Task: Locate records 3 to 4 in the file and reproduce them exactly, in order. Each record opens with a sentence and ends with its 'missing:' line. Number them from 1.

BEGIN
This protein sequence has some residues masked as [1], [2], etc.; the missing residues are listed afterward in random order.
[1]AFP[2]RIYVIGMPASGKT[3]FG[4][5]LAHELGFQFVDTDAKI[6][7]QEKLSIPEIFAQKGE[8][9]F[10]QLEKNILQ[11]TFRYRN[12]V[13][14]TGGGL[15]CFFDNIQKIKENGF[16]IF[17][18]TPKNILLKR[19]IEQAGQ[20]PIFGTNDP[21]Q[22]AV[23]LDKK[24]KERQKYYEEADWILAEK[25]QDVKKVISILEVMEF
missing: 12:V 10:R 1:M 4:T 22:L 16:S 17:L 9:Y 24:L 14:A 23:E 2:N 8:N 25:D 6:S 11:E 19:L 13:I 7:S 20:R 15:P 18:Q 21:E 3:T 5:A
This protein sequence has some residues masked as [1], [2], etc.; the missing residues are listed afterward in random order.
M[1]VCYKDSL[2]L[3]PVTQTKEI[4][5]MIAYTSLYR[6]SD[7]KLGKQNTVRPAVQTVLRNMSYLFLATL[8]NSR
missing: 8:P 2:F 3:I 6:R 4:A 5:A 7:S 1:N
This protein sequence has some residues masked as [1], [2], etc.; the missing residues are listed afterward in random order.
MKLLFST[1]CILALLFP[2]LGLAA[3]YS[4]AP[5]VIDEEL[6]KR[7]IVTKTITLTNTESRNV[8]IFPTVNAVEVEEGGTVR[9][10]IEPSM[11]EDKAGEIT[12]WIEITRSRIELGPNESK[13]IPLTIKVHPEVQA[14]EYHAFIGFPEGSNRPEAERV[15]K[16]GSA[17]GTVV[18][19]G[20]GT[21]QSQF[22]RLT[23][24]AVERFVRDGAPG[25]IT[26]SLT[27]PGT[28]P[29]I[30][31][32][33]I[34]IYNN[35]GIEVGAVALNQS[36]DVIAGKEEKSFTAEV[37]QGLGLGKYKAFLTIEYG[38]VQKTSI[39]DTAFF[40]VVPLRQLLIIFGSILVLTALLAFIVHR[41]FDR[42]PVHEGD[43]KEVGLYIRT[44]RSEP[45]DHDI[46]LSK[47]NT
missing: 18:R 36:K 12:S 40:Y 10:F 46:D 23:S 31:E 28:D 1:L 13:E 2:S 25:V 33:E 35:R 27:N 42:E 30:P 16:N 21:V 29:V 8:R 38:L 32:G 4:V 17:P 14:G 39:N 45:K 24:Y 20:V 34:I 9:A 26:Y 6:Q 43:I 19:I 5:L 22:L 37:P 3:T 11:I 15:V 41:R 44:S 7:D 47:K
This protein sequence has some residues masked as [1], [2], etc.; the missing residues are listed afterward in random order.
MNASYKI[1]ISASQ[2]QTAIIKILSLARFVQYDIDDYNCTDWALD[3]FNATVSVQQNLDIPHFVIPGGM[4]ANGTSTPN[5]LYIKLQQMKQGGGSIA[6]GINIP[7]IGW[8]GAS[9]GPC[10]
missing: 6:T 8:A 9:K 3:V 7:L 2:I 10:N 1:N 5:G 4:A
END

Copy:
This protein sequence has some residues masked as [1], [2], etc.; the missing residues are listed afterward in random order.
MKLLFST[1]CILALLFP[2]LGLAA[3]YS[4]AP[5]VIDEEL[6]KR[7]IVTKTITLTNTESRNV[8]IFPTVNAVEVEEGGTVR[9][10]IEPSM[11]EDKAGEIT[12]WIEITRSRIELGPNESK[13]IPLTIKVHPEVQA[14]EYHAFIGFPEGSNRPEAERV[15]K[16]GSA[17]GTVV[18][19]G[20]GT[21]QSQF[22]RLT[23][24]AVERFVRDGAPG[25]IT[26]SLT[27]PGT[28]P[29]I[30][31][32][33]I[34]IYNN[35]GIEVGAVALNQS[36]DVIAGKEEKSFTAEV[37]QGLGLGKYKAFLTIEYG[38]VQKTSI[39]DTAFF[40]VVPLRQLLIIFGSILVLTALLAFIVHR[41]FDR[42]PVHEGD[43]KEVGLYIRT[44]RSEP[45]DHDI[46]LSK[47]NT
missing: 18:R 36:K 12:S 40:Y 10:F 46:D 23:S 31:E 28:D 1:L 13:E 2:S 25:V 33:E 35:R 27:N 42:E 30:P 16:N 21:V 29:V 8:R 38:L 32:G 4:V 17:P 14:G 39:N 45:K 24:Y 20:V 34:I 9:A 26:Y 6:Q 43:I 19:I 5:L 22:L 37:P 3:T 11:I 15:V 41:R 44:S 7:D 47:K
This protein sequence has some residues masked as [1], [2], etc.; the missing residues are listed afterward in random order.
MNASYKI[1]ISASQ[2]QTAIIKILSLARFVQYDIDDYNCTDWALD[3]FNATVSVQQNLDIPHFVIPGGM[4]ANGTSTPN[5]LYIKLQQMKQGGGSIA[6]GINIP[7]IGW[8]GAS[9]GPC[10]
missing: 6:T 8:A 9:K 3:V 7:L 2:I 10:N 1:N 5:G 4:A